Generally speaking the University owns all intellectual property rights in the work that you have generated in the course of your employment or duties assigned to you. This includes, for example, copyright in teaching content and learning resources, including recordings of live teaching sessions, materials created to support independent learning and/or online programmes, and any other digital learning resources. No use can be made of such recordings or teaching content in a new institution or other new job role without separate agreement with the University to use the copyright. This does not affect your personal rights in terms of any performers’ rights that exist in recordings that feature you (video or audio) – for more information see the Intellectual Property Policy and Digital Learning Resources Policy [INSERT LINK]. If there is some specific University owned IP that you wish to take with you/use in a new role, it is best to make this known as early as possible when you are leaving the institution, so that your request can be dealt with as efficiently as possible.

The way in which we deliver education is changing. The digital revolution provides an opportunity for educators to deliver education in a blended way, where asynchronous learning resources complement live/synchronous teaching, and the time which educators spend face-to-face with their students can be enhanced. Exeter is aiming to be a leader in the digital transformation of higher education. We want all our educators, at whatever stage of your career, to be involved in this digital transformation, supporting you to develop new skills and apply these to the benefit of our students. We, in turn, will recognise this in our promotion pathways so colleagues can be assured that their contribution to the development of ALRs and innovative approaches to learning will advance their career.

As part of the University’s Fair Employment For All project, the University has been reviewing its use of fixed term contracts to ensure that they are only used in appropriate circumstances. Where someone is engaged on a fixed term contract in a teaching role, they will be advised by their Head of Department, or designated manager, whether there is an expectation for them to create asynchronous learning resources in that role. In these cases, these duties will be an integral part of the role you are employed to do and appropriate training and support will be provided for you to be able to create high quality ALRs for current and future use. However, the University has made clear that we expect face-to-face, on-campus learning to be our primary mode of education, complemented by asynchronous learning resources, and this is what our students expect.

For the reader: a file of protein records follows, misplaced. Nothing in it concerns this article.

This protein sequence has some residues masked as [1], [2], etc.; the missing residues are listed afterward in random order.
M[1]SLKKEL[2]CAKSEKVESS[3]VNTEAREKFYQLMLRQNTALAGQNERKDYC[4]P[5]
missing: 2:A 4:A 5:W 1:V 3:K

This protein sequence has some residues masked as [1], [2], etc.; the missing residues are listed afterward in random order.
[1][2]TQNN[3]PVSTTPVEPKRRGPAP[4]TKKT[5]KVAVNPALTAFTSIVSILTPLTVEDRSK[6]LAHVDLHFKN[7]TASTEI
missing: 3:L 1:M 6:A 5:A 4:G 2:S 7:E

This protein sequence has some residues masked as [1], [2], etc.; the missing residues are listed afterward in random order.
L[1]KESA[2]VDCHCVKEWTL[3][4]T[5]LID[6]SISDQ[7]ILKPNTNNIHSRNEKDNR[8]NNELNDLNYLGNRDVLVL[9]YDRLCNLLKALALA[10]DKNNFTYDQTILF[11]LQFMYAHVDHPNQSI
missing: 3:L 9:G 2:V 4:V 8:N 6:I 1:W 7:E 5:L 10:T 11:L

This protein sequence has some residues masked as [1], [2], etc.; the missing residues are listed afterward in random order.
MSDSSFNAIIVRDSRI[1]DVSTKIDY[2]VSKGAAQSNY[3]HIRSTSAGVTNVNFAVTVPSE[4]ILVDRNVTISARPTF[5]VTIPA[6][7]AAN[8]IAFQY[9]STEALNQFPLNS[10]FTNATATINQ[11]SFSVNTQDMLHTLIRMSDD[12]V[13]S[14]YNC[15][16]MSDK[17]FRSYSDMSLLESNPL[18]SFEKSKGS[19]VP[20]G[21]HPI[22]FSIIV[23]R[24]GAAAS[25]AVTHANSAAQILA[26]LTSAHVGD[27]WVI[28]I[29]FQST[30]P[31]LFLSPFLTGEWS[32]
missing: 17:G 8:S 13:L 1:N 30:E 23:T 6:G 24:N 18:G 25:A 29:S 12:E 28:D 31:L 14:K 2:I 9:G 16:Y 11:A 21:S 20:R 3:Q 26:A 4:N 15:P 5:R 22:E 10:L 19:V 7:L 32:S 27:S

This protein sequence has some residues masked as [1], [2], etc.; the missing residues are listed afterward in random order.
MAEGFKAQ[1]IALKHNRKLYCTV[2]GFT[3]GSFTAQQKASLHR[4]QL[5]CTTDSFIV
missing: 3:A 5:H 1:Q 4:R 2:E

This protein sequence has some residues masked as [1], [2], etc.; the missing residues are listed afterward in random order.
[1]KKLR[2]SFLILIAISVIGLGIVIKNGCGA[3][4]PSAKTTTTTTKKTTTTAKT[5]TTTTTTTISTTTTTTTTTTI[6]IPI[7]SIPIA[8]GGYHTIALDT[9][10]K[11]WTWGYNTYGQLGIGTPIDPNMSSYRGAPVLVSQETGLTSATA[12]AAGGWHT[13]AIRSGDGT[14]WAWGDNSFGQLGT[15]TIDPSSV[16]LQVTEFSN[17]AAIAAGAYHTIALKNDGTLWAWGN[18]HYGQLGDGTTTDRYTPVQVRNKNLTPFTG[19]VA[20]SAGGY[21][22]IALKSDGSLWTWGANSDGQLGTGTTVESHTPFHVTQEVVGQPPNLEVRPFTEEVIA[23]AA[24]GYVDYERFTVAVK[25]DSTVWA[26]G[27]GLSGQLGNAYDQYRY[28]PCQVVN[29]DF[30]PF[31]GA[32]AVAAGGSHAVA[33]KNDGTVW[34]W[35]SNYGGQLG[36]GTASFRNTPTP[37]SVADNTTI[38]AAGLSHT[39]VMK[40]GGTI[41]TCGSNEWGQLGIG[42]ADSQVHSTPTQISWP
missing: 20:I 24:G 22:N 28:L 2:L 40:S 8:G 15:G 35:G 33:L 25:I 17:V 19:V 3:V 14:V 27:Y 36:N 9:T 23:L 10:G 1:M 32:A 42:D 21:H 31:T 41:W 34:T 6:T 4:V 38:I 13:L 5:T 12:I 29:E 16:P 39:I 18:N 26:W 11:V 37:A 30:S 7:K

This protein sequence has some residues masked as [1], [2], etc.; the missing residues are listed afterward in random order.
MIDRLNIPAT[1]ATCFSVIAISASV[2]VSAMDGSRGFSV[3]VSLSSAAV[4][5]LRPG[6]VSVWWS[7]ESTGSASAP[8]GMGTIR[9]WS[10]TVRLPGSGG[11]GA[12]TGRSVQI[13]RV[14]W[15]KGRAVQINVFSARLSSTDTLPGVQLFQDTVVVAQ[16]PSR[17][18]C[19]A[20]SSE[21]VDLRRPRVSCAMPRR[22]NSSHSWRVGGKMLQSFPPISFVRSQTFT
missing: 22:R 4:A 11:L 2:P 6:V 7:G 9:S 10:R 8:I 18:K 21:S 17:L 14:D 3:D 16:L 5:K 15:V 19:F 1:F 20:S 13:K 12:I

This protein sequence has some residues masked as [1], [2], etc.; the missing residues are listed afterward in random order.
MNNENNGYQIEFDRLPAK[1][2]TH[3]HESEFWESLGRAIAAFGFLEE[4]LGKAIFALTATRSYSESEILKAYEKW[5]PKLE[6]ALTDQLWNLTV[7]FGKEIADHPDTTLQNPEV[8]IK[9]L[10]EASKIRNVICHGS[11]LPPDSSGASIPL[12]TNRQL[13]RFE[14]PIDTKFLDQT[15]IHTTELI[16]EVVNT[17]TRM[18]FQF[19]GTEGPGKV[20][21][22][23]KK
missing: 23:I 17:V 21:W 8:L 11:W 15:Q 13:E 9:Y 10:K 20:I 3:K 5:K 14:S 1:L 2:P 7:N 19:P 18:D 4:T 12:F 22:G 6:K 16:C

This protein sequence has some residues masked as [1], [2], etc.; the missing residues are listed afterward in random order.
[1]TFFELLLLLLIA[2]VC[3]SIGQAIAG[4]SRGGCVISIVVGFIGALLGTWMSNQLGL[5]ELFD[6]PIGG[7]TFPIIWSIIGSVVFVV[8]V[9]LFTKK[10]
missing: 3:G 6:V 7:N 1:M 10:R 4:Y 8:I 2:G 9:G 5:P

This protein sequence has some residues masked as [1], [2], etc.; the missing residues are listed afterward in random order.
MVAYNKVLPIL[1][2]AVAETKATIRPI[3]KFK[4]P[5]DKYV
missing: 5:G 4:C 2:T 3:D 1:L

Recordings of live/synchronous teaching and ALRs are not a substitute for students attending and participating in live teaching, whether in person face-to-face, or solely online, and taking their own notes. Rather they are provided to complement and give additional support to the students’ engagement with live learning opportunities. It is important that these expectations are communicated to students, both at University/Faculty level and by educators themselves so that students are encouraged to use digital resources appropriately, develop their learning skills and continue to engage effectively with their learning. Recording educational material and developing asynchronous learning resources are important parts of the University’s vision to enhance the quality of the student experience and increasingly form part of mainstream academic work to aid learning. Students are advised by the University that they should not copy recordings or excerpts of recordings, or ALRs, and post them on social media in breach of the University’s copyright of the recordings. Where an academic has concerns regarding a students’ use of their ALRs or recordings this should be referred to University Cases. 

If a guest lecturer is paid by the University through eClaims, then they are subject to the Digital Learning Resources Policy and Intellectual Property Policy – this is covered in the terms and conditions for temporary workers. If someone is engaged through a “contract for services” – i.e., on a consultancy arrangement, or a payment is made direct to their employer rather than the individual, then the contract between the University and the third party will set out what conditions apply. It is important that the arrangements are discussed and agreed in advance and set out in the contract. Occasionally, the University does use bespoke contracts for consultant lecturers/guest speakers which cover copyright ownership of both pre-existing and specially created materials, builds in consent to record sessions, explains how and where the recording will be used and stored, confirms ownership of the copyright in the recording will be held by the University and explains editing for data protection purposes. Where the teaching is provided through a global partnership arrangement with one of our global partners – for example an academic at one of our partner institutions is teaching a group of Exeter students, separate arrangements will be agreed in advance between the University and its partner and agreed in writing.